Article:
November 7, 2000


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Arvind Lavakare

Hindutva vs the BJP: The Battle Ahead

Even a month after he delivered his address at Agra, K S Sudershan continues to get fiery flak in the English language press for his Indianisation call to the minorities. Unless the RSS chief has a Teflon brain, the message to him should be loud and clear: he should imbibe Dale Carnegie before he opens his mouth next.

However valid his thinking, it's really no use unless Sudershan can dress it all up sweetly, sensitively and sequentially so as to win friends and influence people. On the other hand, as long as he couches his beliefs in a bossy, bellicose and brazen manner, Hindutva will lose even the friends it has and increase its foes. It's really a matter of PR and the art of communications.

Sudershan may not know it, but even some of his Parivar has begun to view his brief but belligerent tenure at the RSS helm as the beginning of the Sangh's decline. One of its young journalists asked this rhetorical question the other day: "If 49 of the 50 mediapersons who come to your press conference are your adversaries by thought and if the 50th one is bound to twist and distort what you say, why say something that'll only add fuel to fire?" A corollary is why the RSS shouldn't try to win all-round public acclaim for its core competence of promptly rushing in to help people in great distress irrespective of their community? Why can't it produce a directory of its amazing bunch of qualified people of distinction who are doing noble work in the nation's far-flung areas?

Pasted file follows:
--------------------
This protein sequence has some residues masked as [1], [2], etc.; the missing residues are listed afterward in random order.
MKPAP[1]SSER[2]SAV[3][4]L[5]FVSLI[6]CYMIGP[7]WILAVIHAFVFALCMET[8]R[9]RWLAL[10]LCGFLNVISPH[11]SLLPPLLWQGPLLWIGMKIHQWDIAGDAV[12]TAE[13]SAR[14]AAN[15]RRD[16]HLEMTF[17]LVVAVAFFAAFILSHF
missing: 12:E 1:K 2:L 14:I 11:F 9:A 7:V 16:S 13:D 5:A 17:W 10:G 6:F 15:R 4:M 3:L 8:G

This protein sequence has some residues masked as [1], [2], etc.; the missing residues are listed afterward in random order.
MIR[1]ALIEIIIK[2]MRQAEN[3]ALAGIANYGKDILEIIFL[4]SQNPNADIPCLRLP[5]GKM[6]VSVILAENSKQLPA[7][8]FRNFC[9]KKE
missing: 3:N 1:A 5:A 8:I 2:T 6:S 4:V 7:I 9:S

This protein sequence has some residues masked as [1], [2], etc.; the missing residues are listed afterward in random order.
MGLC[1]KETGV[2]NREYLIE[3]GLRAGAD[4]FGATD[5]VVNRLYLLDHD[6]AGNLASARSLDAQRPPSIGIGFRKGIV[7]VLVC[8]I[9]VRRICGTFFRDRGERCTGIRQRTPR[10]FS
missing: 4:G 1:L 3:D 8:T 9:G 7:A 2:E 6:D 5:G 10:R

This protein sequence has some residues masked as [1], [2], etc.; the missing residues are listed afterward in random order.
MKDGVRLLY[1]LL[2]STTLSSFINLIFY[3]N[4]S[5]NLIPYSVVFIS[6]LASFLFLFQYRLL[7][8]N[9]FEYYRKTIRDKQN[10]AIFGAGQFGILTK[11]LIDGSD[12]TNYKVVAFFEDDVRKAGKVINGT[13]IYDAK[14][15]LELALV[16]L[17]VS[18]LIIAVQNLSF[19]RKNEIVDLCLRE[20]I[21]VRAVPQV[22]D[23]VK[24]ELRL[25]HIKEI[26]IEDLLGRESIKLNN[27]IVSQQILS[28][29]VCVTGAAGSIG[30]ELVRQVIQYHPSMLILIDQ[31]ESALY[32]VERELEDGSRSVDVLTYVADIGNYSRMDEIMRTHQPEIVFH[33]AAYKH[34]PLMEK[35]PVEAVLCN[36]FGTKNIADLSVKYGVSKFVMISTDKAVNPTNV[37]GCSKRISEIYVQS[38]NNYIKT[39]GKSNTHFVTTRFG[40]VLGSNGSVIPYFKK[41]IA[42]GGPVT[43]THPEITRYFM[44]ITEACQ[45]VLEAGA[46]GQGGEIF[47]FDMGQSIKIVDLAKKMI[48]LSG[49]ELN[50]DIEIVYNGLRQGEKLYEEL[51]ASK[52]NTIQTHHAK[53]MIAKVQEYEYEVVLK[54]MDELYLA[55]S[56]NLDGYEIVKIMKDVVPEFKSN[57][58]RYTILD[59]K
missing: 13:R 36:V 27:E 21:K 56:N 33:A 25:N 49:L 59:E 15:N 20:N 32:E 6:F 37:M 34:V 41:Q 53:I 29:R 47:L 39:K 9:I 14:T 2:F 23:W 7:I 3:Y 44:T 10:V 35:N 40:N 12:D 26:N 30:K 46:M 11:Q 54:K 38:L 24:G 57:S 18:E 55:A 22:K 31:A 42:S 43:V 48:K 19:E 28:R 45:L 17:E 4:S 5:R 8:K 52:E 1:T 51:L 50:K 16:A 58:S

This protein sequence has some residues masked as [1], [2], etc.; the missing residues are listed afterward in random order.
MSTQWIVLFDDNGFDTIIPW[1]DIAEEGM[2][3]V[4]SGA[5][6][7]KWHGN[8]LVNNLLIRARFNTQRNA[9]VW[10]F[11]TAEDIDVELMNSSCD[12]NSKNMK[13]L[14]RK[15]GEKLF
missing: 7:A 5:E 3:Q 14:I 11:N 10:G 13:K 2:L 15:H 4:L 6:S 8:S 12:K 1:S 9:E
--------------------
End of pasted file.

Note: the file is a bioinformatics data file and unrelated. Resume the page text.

Just how indifferent and ignorant the RSS has been all along about PR is evident from the fact that for well-nigh 75 years since inception it boasted that it did not care or crave for publicity for its undeniable yeoman work in times of national calamities or crises. And it was only a few months ago that it at last appointed an official spokesman for itself.

Alas, what a spokesman! As quaint and quixotic as Sudershan appears to be. He is M G Vaidya, a former editor of a Sangh Parivar Marathi language daily and now in his seventies. His writings show that he is steeped in RSS ideology and idiom. His dress is simple. But his tongue is acidic as it became clear at one private meeting this columnist recently attended as an observer.

One 30-odd-year-old man in the gathering asked him how the staunch resistance of The Times of India to publishing pro-Hindutva letters was to be overcome. Vaidya's answer went like this: "Raise your voice and tell the editor to publish your letter. You will see the difference." That's Carnegie in reverse. That's proof, besides, of Vaidya having no clue about ToI's security system for accessing its editorial department.

Another Vaidya gem that day was his reaction to the use of English. "If you receive a wedding invitation printed in English, don't go to the wedding" he advised. Yet, we learn, he has at least one son living abroad.

If there's none of Carnegie in the RSS --- witness how Sudershan's forehead is invariably furrowed and his mouth grimaced -- there's perhaps too much mollycoddling in the BJP lately. Especially since Bangaru Laxman became the party's president. He first laid out an unconditional red carpet for the Muslims and has just done it for the Dalits. Why, he's even prepared to cross swords with the RSS over the question of letting the minorities preserve their mindset, however fissiparous it might be.

Conspicuously, Laxman has not spoken at all of winning over the Hindus from "secular" parties or of retaining the existing Hindu votes of the BJP. What is at work clearly is Laxman's assumption of the TINA factor: for the committed Hindus there is no alternative but the BJP and that if the BJP can wean away even a portion of the 15 per cent of the country's minorities, it will romp home on its own when the next Lok Sabha poll comes along.

If the emerging discontent in the VHP against the BJP is anything to go by, Laxman's BJP could well be in for a nasty shock.

Dr Pravin Togadia, the surgeon who is general secretary of the VHP, has gone on record already that the BJP biting the dust in the recent Gujarat civic election was due to the absence of the VHP's support to BJP candidates. And a senior VHP functionary has defended him with some very angry arguments communicated to this writer.